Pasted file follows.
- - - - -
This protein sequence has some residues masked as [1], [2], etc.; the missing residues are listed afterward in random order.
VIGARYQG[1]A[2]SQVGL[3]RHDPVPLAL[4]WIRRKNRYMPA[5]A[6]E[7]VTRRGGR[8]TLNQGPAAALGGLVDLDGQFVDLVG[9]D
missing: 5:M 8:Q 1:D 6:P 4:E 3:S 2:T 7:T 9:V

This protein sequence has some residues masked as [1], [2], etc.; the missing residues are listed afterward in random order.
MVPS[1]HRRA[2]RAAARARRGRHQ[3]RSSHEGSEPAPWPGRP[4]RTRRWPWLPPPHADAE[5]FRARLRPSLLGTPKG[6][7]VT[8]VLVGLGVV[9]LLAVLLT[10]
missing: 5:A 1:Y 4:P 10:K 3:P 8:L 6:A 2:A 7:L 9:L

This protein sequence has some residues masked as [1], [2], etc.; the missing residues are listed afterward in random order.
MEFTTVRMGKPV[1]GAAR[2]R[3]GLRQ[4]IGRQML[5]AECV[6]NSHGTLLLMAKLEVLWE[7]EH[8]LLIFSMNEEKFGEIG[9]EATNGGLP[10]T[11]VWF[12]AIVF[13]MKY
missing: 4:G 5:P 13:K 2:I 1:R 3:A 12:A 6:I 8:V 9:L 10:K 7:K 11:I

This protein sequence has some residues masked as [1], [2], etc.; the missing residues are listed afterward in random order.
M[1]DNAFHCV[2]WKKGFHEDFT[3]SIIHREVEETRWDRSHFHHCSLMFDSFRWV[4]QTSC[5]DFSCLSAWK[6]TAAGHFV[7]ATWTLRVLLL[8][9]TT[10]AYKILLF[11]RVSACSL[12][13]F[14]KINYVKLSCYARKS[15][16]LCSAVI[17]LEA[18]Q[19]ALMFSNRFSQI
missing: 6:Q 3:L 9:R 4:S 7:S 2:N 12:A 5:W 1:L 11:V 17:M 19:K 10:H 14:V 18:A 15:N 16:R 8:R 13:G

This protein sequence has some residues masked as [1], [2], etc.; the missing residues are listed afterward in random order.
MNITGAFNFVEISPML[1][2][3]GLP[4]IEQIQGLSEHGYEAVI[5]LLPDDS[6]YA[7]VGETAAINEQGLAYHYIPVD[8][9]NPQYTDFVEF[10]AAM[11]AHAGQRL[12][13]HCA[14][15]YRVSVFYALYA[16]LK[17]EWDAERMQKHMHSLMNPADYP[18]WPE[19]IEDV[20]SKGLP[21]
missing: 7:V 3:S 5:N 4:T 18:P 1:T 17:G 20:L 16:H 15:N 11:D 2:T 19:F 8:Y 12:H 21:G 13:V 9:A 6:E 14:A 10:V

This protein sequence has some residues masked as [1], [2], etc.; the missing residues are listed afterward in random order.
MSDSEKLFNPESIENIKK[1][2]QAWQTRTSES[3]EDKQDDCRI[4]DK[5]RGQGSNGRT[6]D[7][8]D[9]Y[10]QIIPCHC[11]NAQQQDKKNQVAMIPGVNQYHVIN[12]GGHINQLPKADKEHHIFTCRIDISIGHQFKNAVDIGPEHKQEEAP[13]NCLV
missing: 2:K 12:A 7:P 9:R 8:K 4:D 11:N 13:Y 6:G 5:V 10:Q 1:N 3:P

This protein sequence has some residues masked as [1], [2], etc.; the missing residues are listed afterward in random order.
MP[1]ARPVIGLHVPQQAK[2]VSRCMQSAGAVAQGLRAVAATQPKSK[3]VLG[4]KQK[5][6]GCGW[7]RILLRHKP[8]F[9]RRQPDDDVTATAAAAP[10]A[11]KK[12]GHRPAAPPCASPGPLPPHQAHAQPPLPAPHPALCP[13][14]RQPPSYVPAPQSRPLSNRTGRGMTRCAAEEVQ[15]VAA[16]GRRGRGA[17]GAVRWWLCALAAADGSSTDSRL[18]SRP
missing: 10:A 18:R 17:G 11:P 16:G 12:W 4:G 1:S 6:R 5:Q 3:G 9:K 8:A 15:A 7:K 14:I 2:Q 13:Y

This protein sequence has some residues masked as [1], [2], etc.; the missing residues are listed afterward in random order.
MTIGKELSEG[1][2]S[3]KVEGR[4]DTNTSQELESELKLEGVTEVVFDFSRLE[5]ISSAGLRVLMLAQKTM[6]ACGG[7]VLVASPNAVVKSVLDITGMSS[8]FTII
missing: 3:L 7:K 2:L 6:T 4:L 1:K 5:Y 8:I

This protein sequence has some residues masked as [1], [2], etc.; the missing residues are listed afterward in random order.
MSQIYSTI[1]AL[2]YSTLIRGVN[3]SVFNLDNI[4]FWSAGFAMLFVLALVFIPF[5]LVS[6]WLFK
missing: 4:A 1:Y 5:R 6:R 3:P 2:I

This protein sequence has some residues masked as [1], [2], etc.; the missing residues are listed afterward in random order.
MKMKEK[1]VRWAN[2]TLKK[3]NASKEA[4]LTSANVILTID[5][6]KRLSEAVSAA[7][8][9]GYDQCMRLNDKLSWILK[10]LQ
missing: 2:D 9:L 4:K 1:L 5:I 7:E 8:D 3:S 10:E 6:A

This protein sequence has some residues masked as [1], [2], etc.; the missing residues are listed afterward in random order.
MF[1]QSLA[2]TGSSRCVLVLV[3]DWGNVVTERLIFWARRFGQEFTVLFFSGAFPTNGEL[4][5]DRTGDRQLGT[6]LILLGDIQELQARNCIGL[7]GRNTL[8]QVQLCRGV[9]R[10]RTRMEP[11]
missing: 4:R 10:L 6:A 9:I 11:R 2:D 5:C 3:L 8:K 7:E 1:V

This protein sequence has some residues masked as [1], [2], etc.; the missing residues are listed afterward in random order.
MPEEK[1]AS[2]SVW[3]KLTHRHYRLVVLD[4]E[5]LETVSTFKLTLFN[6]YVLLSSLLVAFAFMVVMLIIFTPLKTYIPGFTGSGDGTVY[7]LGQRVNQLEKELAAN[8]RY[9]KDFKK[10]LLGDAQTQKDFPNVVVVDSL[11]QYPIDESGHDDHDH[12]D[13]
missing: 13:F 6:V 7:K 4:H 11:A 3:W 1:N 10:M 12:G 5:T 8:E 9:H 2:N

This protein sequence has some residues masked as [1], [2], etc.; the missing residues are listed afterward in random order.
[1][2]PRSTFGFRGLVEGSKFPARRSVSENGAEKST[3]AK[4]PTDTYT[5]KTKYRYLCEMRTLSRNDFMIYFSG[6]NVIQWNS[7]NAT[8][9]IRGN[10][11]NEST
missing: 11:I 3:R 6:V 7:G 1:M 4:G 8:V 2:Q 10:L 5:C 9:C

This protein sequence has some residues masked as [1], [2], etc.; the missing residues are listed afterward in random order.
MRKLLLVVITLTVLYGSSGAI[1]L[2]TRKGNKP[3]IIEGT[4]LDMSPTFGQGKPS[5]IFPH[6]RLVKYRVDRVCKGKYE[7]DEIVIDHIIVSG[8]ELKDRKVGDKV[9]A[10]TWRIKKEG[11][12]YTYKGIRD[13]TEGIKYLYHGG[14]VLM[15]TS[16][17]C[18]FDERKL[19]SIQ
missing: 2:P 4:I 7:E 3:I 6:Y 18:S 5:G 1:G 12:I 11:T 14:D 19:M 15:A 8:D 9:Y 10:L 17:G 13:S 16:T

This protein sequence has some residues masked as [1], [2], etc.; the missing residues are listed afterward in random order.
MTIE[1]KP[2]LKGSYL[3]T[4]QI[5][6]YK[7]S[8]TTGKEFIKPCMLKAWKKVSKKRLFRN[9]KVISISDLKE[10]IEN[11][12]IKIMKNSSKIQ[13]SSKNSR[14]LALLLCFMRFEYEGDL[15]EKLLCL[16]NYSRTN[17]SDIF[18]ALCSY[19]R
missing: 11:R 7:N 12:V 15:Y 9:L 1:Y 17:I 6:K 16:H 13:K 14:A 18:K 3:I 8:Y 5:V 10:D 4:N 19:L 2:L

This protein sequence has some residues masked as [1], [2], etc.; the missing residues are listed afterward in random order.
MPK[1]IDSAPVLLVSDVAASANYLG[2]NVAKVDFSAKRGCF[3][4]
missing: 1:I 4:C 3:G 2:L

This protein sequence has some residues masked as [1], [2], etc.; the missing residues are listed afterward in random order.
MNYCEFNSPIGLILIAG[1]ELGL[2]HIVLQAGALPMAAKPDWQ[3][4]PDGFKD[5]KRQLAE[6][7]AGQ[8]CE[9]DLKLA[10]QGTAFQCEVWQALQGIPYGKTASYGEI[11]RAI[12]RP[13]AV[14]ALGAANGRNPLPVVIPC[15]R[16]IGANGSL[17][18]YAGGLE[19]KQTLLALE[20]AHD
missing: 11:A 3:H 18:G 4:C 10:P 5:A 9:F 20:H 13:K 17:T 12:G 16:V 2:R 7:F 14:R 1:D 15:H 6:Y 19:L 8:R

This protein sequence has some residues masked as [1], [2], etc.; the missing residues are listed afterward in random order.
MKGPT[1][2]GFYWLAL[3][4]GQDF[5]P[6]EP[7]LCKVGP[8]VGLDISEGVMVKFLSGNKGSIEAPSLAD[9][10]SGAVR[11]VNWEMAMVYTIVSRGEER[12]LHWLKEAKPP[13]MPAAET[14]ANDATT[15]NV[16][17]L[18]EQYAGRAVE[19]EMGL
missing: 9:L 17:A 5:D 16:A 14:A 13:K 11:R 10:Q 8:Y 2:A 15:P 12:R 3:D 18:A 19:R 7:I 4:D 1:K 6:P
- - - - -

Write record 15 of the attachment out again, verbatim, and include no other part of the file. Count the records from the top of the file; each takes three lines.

This protein sequence has some residues masked as [1], [2], etc.; the missing residues are listed afterward in random order.
MTIE[1]KP[2]LKGSYL[3]T[4]QI[5][6]YK[7]S[8]TTGKEFIKPCMLKAWKKVSKKRLFRN[9]KVISISDLKE[10]IEN[11][12]IKIMKNSSKIQ[13]SSKNSR[14]LALLLCFMRFEYEGDL[15]EKLLCL[16]NYSRTN[17]SDIF[18]ALCSY[19]R
missing: 11:R 7:N 12:V 15:Y 9:L 1:Y 17:I 6:K 16:H 13:K 14:A 18:K 3:I 8:Y 5:V 10:D 4:N 19:L 2:L